When the first reporters called in Weilheim, TSV chairman Dieter Pausch decided for the whole club: We won’t say anything! All coaches and trainers from the 20 departments were instructed to decline interviews. Pausch responded to a telephone inquiry from FOCUS online with this sentence: “The presumption of innocence also applies to Mr. L.”:

For the German security authorities, the case is clearer. After initial tips from the US Federal Police FBI and strictly confidential special investigations by the BND’s own detectives, Carsten L. was exposed as a suspected traitor. To this day it is not entirely clear why he became a double agent with the help of his recently arrested accomplice Arthur E.,32 who is said to have brought dossiers on Russia’s warfare in Ukraine to Moscow.

What appealed to the man who – as they say in secret service jargon – carried on both shoulders? Insiders believe that E. did not act for ideological reasons – in the end the big money probably lured.

BND President Bruno Kahl (60), head of more than 6,000 secret service agents at home and abroad, is currently fighting on several fronts. Parallel to the investigators of the Attorney General, Kahl has to clarify how this super meltdown could have happened internally. Were the security checks too lax?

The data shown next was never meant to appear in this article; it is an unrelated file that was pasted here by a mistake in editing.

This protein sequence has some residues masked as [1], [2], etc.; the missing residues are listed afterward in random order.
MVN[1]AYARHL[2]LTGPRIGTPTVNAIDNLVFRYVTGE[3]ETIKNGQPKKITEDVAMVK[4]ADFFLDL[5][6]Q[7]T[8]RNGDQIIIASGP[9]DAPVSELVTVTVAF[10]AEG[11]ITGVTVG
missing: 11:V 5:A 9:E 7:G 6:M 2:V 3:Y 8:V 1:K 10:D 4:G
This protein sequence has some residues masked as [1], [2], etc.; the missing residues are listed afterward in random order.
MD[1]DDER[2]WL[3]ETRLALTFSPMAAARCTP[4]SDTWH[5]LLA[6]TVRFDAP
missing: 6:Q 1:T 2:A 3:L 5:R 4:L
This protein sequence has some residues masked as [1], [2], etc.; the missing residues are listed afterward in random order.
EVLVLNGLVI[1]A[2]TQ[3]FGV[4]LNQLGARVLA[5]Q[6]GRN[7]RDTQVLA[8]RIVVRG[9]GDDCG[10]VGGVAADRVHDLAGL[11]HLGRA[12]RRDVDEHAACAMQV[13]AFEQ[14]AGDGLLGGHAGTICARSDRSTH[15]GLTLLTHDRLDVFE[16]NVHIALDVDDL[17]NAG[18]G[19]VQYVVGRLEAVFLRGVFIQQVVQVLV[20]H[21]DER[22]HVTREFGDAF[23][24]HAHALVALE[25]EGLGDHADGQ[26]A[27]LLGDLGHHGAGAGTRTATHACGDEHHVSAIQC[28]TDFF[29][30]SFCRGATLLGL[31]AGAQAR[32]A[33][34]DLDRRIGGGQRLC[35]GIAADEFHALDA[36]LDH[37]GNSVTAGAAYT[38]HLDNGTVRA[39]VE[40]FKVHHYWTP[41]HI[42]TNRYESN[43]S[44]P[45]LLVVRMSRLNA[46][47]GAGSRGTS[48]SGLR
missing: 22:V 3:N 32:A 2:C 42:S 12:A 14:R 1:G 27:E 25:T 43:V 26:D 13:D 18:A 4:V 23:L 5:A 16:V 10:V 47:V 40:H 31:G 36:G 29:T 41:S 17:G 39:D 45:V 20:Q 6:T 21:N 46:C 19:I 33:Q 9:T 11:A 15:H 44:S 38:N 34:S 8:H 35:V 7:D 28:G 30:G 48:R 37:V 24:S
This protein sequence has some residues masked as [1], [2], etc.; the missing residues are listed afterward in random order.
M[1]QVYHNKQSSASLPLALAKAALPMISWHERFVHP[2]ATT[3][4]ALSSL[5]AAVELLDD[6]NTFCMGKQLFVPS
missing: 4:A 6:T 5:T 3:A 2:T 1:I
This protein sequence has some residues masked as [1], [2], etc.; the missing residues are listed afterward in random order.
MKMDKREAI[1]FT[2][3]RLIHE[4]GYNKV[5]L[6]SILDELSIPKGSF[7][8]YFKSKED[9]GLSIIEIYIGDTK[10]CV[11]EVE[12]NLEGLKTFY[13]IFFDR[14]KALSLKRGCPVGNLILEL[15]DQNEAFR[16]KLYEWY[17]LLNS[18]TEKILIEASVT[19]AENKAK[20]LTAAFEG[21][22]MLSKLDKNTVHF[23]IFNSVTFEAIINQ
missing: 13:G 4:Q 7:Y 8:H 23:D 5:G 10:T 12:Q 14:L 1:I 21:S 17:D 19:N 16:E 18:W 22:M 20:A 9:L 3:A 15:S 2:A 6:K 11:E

Member of the Bundestag Roderich Kiesewetter (CDU), a retired colonel in the Bundeswehr, and Konstantin von Notz, Vice-President of the Greens and Chairman of the Parliamentary Committee for Controlling the Secret Services, are committed to improving security checks. “At the moment we have too rough a grid, we have to go more in-depth, especially with social media,” says von Notz.

Does this expose professional agents? Hardly, says an expert from the Cologne Federal Office for the Protection of the Constitution: “I am not aware of any case in which a trained spy was unmasked by a security check. Professionals also master the test on the lie detector.”

BND boss Kahl is under enormous pressure. The Federal Chancellery, which is responsible for supervising the BND, would like to know how what is possibly the biggest case of treason in recent decades came about. In political Berlin, it was noticeable that the Chancellor’s Minister, Wolfgang Schmidt (SPD), did not publicly support the BND.